Breathing Practices for Stress Relief

Breathing Techniques

One of the oldest “self help” movements is based on breathing, helping us to use our breath, and how we breathe in order to reduce stress and to achieve a sense of connection with the world around us: Prana Yoga.

Prana is the Sanskrit word for “breath” and also means “life.” Therefore, prana can be translated as “the breath of life” or “life energy.”

In these pages we will outline a few simple breathing techniques and some places where you can find more information.

Belly Breathing

This description is adapted from Authentic Breathing Resources.

Lie down comfortably on your back on a bed or mat or carpeted floor. Slightly bend your knees (perhaps put a pillow under them) and have your feet flat on the floor. Now pay attention to your breathing, don’t try to change it, just watch it’s rhythms and feel the ebb and flow of your breath.

While you are breathing, rub your hands together so that they warm up and then put your hands on your belly, with the center of your lower hand on your belly button. Feel how your breathing changes.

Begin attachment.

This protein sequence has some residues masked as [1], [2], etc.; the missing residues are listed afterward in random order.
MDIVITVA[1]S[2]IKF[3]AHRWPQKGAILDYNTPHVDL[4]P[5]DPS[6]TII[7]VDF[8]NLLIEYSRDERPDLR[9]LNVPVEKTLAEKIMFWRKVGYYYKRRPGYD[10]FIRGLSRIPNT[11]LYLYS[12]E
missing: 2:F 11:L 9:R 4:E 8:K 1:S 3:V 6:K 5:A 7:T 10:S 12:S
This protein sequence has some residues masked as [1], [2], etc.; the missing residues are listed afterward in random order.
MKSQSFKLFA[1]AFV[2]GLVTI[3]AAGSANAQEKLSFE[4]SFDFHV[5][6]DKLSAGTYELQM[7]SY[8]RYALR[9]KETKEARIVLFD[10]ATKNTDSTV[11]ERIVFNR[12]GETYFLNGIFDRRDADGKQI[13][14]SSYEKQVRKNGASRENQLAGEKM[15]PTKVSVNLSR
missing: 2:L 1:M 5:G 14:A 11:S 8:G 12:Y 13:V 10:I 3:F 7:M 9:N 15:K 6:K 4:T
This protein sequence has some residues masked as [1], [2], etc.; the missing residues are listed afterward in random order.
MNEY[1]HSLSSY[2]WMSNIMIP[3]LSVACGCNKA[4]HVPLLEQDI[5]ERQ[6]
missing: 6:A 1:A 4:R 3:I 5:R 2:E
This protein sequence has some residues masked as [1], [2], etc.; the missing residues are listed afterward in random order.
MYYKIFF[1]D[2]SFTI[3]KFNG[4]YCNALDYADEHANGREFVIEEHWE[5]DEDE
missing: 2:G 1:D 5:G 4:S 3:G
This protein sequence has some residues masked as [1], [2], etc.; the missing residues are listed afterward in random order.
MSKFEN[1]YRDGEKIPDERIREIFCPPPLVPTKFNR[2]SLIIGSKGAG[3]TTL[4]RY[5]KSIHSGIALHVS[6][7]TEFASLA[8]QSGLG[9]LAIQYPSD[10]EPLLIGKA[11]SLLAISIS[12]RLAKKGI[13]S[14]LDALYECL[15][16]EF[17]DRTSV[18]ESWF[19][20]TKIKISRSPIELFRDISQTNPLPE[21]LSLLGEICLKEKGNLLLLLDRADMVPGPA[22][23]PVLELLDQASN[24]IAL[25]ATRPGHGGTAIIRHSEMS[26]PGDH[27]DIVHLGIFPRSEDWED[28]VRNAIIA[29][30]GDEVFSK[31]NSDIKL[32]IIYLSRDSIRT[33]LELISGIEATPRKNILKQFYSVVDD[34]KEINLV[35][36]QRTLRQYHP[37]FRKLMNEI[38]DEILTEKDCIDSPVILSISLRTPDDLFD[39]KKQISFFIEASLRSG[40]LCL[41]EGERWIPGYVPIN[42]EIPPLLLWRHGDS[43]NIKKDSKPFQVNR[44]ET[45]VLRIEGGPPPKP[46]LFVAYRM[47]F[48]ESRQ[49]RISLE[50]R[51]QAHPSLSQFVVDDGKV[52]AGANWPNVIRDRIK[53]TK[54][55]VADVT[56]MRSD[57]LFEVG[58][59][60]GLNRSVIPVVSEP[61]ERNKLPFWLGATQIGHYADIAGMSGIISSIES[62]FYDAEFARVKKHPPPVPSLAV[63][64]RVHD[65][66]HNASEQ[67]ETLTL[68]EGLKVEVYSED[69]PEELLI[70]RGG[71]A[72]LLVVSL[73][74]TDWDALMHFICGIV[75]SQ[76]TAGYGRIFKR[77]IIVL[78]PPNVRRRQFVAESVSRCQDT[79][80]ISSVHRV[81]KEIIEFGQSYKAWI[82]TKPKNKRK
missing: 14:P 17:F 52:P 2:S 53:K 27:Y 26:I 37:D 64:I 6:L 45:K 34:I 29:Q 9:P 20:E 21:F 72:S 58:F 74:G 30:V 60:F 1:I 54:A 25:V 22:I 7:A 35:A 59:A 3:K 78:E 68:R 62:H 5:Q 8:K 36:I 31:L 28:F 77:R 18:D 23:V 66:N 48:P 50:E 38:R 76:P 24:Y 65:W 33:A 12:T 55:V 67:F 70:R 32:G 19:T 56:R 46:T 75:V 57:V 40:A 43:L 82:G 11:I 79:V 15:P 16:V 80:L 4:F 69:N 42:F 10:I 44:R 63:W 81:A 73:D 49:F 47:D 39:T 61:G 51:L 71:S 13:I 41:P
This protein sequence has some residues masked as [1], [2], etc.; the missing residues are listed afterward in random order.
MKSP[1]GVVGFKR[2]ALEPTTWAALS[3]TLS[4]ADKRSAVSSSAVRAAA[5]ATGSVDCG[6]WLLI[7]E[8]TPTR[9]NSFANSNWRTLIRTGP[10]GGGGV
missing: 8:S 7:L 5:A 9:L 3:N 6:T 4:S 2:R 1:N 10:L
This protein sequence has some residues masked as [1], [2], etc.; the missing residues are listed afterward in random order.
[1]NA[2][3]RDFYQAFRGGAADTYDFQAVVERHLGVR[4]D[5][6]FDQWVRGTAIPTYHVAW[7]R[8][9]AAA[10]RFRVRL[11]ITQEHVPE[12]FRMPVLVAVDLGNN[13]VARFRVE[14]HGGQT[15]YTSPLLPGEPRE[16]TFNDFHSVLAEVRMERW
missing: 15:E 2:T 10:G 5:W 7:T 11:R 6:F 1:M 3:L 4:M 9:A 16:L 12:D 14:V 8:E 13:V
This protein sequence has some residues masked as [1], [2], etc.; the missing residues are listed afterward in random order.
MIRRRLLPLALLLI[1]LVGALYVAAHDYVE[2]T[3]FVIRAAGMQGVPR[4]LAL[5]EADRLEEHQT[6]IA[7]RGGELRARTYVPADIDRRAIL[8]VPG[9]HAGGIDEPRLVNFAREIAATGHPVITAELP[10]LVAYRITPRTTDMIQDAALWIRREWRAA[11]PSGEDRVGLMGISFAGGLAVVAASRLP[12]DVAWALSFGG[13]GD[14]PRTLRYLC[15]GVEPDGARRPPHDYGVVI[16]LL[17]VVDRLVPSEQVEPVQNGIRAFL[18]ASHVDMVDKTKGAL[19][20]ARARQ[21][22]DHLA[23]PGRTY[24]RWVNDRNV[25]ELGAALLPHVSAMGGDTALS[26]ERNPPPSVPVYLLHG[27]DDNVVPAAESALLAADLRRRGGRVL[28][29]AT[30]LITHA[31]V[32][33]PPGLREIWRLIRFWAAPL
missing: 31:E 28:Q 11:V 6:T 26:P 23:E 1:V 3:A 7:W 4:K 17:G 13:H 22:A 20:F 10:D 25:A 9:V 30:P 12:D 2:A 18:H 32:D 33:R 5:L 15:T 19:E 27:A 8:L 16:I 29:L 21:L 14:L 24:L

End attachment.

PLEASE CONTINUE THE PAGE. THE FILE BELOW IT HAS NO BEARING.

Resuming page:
You may notice that your belly wants to expand when you breath in and contract when you breath out. Let this happen, but don’t force it.

If your belly seems tight rub your hands until they are warm again and then gently massage your belly. Notice how it softens and relaxes.

Notice how you feel when you breath with your belly and your lungs, rather than just with your lungs. Pay attention to the greater energy that comes from a full breath, and the greater ability to let go of nervous or tension energy.

After you have explored this difference thoroughly, you may notice as sensation of warmth, comfort and relaxation that spreads through your body.

Belly breathing, if it is done two or three times a day, can have a powerful effect on overall levels of tension and energy.

4-7-8 Breath

This tip comes from Andrew Weil’s Optimum Health Plan .

Touch the tip of your tongue to the ridge in your gum that is right behind your upper front teeth. Breath in through your nose for 4 counts. Hold your breath for 7 counts. Then breath out through your mouth, “whoosh,” to the count of 8. Repeat this 4 times, twice a day.